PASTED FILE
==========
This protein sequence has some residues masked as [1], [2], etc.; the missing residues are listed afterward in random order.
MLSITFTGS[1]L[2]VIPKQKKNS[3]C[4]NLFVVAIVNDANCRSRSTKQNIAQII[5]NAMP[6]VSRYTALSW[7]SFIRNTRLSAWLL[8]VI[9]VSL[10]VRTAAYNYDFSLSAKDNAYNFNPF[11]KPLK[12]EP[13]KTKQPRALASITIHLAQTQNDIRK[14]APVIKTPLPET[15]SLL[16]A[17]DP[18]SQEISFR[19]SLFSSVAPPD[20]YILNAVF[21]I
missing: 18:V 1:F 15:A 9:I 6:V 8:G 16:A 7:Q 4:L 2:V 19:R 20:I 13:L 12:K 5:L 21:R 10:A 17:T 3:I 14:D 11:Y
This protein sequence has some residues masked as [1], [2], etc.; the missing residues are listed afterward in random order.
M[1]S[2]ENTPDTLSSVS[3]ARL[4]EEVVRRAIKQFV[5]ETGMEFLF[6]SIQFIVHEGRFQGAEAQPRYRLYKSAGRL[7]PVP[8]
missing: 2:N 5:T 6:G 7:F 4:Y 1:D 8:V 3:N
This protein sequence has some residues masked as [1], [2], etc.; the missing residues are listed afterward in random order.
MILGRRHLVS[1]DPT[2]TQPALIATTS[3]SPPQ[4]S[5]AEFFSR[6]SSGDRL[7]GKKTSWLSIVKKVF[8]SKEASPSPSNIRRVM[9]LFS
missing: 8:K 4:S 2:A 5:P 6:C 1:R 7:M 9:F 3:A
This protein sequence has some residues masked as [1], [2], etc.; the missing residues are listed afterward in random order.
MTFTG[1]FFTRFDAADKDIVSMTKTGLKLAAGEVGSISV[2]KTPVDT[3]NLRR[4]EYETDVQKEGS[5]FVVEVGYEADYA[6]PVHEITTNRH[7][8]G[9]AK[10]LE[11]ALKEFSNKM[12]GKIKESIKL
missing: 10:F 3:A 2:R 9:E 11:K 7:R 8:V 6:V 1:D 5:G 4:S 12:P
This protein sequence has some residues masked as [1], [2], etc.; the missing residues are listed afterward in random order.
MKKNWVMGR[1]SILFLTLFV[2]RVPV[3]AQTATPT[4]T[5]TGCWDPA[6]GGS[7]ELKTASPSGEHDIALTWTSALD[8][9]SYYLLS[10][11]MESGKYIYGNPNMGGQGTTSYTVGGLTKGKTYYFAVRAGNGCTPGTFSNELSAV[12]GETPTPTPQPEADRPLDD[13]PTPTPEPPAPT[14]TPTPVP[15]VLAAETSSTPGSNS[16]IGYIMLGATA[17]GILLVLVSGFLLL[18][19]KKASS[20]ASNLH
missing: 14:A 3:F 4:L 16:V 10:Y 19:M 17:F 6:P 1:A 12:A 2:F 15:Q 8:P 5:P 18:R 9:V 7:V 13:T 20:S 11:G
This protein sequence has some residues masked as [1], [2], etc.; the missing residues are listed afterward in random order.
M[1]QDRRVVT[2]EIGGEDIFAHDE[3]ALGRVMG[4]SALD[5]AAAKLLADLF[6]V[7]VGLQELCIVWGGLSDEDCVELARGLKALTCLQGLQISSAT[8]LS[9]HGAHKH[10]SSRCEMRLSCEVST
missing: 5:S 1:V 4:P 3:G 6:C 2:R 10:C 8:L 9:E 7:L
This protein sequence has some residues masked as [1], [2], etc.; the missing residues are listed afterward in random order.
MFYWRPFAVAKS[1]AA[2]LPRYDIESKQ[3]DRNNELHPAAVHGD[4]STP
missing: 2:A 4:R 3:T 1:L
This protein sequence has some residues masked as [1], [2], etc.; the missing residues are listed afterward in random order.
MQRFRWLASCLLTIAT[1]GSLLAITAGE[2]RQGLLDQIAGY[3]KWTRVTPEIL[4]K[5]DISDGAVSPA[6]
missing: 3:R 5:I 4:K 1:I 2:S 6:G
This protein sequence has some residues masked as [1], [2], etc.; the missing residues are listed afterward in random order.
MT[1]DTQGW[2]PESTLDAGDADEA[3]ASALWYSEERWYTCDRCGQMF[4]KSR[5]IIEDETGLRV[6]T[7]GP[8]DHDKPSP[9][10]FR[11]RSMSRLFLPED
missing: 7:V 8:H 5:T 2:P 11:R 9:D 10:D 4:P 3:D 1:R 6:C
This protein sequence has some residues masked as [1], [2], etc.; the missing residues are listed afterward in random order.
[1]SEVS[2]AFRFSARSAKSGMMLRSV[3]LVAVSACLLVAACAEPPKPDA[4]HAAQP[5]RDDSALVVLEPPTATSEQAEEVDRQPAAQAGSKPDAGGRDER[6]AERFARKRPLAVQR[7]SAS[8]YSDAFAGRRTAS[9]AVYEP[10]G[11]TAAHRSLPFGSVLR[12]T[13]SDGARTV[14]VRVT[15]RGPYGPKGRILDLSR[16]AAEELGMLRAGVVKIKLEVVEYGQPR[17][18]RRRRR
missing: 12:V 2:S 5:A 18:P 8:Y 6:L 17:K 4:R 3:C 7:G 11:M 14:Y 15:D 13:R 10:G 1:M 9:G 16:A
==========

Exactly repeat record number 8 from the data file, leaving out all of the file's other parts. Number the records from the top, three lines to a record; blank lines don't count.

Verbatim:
This protein sequence has some residues masked as [1], [2], etc.; the missing residues are listed afterward in random order.
MQRFRWLASCLLTIAT[1]GSLLAITAGE[2]RQGLLDQIAGY[3]KWTRVTPEIL[4]K[5]DISDGAVSPA[6]
missing: 3:R 5:I 4:K 1:I 2:S 6:G